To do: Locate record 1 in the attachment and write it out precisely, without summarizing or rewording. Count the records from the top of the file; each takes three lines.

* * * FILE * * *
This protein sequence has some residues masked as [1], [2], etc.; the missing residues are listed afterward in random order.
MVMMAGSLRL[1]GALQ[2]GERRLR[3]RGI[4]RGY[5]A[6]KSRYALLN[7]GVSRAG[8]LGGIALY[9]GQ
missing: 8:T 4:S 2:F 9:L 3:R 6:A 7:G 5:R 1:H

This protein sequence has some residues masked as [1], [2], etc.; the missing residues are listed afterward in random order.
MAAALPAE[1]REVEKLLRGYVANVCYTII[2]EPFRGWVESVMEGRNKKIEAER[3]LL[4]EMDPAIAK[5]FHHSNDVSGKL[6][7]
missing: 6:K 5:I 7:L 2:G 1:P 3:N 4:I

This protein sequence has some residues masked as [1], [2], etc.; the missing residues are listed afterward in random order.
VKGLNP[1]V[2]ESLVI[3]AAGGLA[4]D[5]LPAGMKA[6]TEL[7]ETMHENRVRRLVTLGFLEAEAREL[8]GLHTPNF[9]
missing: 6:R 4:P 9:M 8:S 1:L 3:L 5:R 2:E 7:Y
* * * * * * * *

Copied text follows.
This protein sequence has some residues masked as [1], [2], etc.; the missing residues are listed afterward in random order.
MVMMAGSLRL[1]GALQ[2]GERRLR[3]RGI[4]RGY[5]A[6]KSRYALLN[7]GVSRAG[8]LGGIALY[9]GQ
missing: 8:T 4:S 2:F 9:L 3:R 6:A 7:G 5:R 1:H